Charles Clark “Chuck” Baker, 71, departed this life October 17, 2020. He was born March 5, 1949 in Columbus, IN to Elijah Stanley Baker and Ruth Baker.

He was preceded in death by his parents and older brother Dr. Eldridge Anderson “Andy” Baker. Surviving relatives are sister Melissa Landau, brother-in-law Stephen Landau, sister-in-law Marilyn Baker, nieces Melinda (Bob) Shryock, Amanda (Ben) Usen, Charis (Joseph) Armstroff and nephew Damon Landau and his wife Lindsay O’Neill, as well as eight great-nieces and one great-nephew.

Chuck graduated from Hauser High School in 1967 and held degrees from Indiana University and Wake Forest University in Winston-Salem, NC.

Often described as a Renaissance man, Chuck had the heart and soul of an artist. He expressed his talent through beauty. He created beautiful things as a tinsmith and woodworker and made things beautiful again through restoration such as the work he did at Zaharakos in Columbus. Chuck became aware of his affinity for working with his hands at a young age. When he was a teenager, he and Andy used to work together on gunsmithing and leatherwork. While in high school, Chuck created by hand a replica of a black powder long Kentucky long rifle such as those used in the American Revolution. He became interested in tinsmithing as a young man while working at Old Salem, the historic center in Winston-Salem.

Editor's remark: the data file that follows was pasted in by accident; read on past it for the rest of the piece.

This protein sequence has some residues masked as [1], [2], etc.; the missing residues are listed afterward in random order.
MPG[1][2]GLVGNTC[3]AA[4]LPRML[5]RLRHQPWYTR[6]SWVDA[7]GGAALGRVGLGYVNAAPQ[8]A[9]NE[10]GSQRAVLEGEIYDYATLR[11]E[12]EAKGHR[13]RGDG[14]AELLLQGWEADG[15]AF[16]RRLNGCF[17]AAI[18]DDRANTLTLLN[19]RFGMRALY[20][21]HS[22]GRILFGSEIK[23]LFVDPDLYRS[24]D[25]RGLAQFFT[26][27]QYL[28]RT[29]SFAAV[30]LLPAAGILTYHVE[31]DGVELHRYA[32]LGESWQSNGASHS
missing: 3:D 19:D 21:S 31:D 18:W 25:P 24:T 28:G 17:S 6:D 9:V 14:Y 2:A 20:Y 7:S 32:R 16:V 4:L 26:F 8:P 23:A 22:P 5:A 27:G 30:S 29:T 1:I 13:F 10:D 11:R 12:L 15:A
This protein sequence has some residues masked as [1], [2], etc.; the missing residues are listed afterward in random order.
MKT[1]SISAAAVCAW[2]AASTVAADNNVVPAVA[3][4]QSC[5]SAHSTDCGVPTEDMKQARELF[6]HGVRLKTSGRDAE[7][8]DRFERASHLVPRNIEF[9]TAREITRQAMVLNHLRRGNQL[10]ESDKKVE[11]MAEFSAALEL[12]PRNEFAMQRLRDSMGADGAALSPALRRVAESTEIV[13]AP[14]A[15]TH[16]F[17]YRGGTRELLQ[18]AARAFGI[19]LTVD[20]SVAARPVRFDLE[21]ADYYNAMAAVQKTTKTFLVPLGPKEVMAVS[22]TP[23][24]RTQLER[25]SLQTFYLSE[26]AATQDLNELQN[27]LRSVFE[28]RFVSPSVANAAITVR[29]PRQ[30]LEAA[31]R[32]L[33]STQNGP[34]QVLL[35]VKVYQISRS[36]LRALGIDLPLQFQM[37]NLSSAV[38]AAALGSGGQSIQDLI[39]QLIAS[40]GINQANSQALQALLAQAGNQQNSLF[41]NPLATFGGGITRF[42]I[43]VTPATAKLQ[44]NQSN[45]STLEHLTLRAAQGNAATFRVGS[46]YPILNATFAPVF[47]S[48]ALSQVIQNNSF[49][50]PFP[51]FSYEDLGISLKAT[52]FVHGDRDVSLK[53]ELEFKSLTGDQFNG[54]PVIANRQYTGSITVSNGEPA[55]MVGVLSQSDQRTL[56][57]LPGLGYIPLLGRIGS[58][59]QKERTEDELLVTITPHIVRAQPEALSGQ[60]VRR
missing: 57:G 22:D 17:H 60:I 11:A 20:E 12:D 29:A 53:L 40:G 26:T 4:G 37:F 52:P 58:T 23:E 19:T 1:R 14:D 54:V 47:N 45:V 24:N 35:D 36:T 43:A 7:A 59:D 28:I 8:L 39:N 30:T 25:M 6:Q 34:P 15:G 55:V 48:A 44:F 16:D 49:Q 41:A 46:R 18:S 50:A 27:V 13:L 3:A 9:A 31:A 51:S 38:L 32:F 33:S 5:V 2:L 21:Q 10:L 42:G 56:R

After finishing law school at Wake Forest, Chuck worked as a defense attorney in Winston-Salem. During this time, he ventured into commercial tinsmithing upon the encouragement of a friend who was impressed with an item Chuck had made for a Revolutionary War reenactment and encouraged him to branch out to more complex creations. He made a chandelier that caught the eye of a decorator who wanted to place orders for more. Ultimately Chuck decided that being a lawyer was not the life for him and eventually returned home to Hope to resume pursuing his true passion as an artisan and craftsman. Over the years, he built a successful career that once included a clientele throughout the Eastern seaboard.

As well as being an exceptionally talented artist, Chuck was an avid history buff. He was proud of his roots as pioneer stock and meticulously kept records of family history which unfortunately were lost in a fire at his ancestral home. He was especially interested in the historical period of the nineteenth century. Established in the early 1800’s, Hope was a perfect environment for Chuck. He enjoyed browsing the Yellow Trail Museum and was in his element taking part in historical events such as Heritage Days.

Chuck was a unique and special individual who will be greatly missed by his family and friends. In honor of Chuck’s wishes, there will be no funeral service. In lieu of flowers, donations can be made to the Yellow Trail Museum or the Bartholomew County Historical Society. Online condolences can be offered through normanfuneralhome.net.